Accelerating the development of the service industry is the focal point of industrial restructuring. We need to take effective measures to create a favorable environment for the development of the service industry so as to expand its scale and raise its standards. We need to accelerate the development of producer services such as modern logistics, e-commerce and scientific research and design, vigorously develop consumer services such as tourism, fitness, elderly care, and household management, and provide support for the development of small and medium-sized service enterprises. At the same time, we need to actively promote the development of strategically important emerging industries, high-tech industries, and advanced manufacturing industries in order to master core technologies, create new competitive edges, expand our markets, and in particular nurture domestic demand. Doing so will provide a boost for the optimization and upgrading of our industries.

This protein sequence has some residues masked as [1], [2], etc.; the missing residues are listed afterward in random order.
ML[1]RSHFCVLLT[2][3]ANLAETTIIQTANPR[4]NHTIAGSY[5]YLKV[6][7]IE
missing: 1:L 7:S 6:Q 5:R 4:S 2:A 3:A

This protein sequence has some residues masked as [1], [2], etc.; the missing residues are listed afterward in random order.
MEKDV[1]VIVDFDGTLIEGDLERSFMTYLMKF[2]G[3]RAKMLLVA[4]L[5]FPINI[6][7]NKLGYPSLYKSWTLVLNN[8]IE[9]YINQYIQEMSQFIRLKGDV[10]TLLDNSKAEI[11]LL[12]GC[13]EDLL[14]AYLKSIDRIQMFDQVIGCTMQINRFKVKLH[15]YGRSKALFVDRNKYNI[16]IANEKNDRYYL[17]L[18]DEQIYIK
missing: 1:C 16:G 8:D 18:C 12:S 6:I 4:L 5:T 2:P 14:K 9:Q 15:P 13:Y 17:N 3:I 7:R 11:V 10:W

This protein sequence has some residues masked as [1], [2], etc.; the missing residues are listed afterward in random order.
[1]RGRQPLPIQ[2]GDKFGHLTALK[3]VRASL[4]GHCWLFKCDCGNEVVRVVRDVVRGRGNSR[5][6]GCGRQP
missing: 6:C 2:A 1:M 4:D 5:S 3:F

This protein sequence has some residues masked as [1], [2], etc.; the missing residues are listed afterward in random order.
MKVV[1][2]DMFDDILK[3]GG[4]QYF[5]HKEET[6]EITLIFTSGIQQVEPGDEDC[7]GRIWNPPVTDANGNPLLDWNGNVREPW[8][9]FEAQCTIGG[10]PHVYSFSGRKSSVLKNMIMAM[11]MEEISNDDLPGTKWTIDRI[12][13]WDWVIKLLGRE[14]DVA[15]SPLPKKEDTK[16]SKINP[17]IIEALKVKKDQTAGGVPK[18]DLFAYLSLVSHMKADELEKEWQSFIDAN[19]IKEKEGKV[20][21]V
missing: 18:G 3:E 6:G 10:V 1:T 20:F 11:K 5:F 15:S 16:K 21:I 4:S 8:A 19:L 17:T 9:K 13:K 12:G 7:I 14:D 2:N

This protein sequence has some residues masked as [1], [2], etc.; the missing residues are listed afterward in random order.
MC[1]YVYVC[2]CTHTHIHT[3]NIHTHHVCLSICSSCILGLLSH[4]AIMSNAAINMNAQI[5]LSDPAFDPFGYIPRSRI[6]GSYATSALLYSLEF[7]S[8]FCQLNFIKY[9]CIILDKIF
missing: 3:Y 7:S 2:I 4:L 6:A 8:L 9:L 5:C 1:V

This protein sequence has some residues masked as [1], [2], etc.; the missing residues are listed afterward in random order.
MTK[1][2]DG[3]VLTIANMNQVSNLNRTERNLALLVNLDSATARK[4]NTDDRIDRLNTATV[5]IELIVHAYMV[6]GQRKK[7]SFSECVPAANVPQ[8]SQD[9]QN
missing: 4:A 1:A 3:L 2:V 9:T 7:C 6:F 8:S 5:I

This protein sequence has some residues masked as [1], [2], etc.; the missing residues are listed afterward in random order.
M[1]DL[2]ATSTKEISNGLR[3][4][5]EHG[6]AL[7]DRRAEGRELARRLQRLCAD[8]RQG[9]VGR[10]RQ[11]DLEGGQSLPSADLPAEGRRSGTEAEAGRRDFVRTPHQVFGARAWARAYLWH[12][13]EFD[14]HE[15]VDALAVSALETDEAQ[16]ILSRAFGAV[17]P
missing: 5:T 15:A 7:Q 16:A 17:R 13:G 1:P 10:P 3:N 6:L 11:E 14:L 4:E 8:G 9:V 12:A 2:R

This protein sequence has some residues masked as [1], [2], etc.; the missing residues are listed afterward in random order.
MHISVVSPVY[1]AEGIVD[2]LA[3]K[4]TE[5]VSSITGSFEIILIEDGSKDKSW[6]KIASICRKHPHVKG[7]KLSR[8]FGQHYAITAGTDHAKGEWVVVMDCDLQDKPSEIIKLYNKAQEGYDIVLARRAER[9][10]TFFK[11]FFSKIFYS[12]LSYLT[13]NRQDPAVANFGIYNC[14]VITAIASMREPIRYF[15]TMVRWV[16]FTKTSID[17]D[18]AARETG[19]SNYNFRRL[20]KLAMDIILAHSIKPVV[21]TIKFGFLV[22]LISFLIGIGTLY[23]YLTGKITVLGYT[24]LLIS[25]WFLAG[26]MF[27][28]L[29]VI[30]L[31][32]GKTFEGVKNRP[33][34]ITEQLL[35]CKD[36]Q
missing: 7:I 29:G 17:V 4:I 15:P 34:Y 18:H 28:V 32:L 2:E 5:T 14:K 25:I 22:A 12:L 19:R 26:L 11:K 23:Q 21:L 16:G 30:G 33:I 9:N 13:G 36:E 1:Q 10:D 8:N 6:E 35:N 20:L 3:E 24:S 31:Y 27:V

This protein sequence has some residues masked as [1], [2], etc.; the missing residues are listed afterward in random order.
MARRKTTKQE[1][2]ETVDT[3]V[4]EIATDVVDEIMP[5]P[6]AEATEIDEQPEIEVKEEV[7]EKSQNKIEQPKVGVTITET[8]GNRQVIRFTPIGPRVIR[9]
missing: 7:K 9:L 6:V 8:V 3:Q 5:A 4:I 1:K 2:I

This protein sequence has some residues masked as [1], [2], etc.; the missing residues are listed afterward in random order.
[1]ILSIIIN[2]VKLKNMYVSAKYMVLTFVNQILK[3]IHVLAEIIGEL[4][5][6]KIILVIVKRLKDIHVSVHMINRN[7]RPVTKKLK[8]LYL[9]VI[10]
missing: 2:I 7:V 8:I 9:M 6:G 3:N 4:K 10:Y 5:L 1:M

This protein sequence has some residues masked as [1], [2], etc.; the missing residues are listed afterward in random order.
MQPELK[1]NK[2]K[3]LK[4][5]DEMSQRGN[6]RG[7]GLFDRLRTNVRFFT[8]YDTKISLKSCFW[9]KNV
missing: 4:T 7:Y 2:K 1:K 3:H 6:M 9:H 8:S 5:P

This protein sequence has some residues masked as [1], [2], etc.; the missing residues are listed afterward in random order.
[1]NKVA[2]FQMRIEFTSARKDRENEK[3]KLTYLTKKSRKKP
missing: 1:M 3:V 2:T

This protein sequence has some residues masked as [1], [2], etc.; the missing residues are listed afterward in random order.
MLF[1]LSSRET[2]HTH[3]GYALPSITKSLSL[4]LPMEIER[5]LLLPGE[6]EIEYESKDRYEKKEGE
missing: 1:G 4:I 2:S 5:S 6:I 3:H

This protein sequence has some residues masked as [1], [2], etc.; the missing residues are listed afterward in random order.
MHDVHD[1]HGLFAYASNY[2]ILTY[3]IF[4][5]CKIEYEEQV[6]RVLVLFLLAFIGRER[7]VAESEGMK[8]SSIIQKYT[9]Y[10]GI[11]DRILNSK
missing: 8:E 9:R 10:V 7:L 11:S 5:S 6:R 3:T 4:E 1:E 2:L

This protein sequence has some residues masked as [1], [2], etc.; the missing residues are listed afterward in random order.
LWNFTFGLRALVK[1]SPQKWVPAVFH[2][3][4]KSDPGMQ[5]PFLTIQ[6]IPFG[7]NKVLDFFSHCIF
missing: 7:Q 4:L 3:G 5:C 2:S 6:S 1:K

It must be emphasized that we need to promote the modernization of agriculture in step with industrialization and urbanization. Initiatives concerning agriculture, rural areas, and rural residents represent an essential foundation of our efforts to ensure stable growth, control goods prices, boost domestic demand, adjust the economic structure, and promote urbanization. Therefore, we need to commit ourselves to initiatives concerning agriculture, rural areas and rural residents by formulating more effective policies to strengthen agriculture, benefit rural residents, and allow people in rural areas to prosper. We need to accelerate scientific and technological innovation in agriculture and strengthen rural infrastructure in order to promote the development of a new countryside. In addition to strictly protecting farmland and maintaining the area of crop-growing land, we should strive to increase the comprehensive production capacity for major agricultural produce in order to guarantee food security, thereby promoting the steady development of agriculture, the constant increase in rural incomes, and the overall development of rural areas.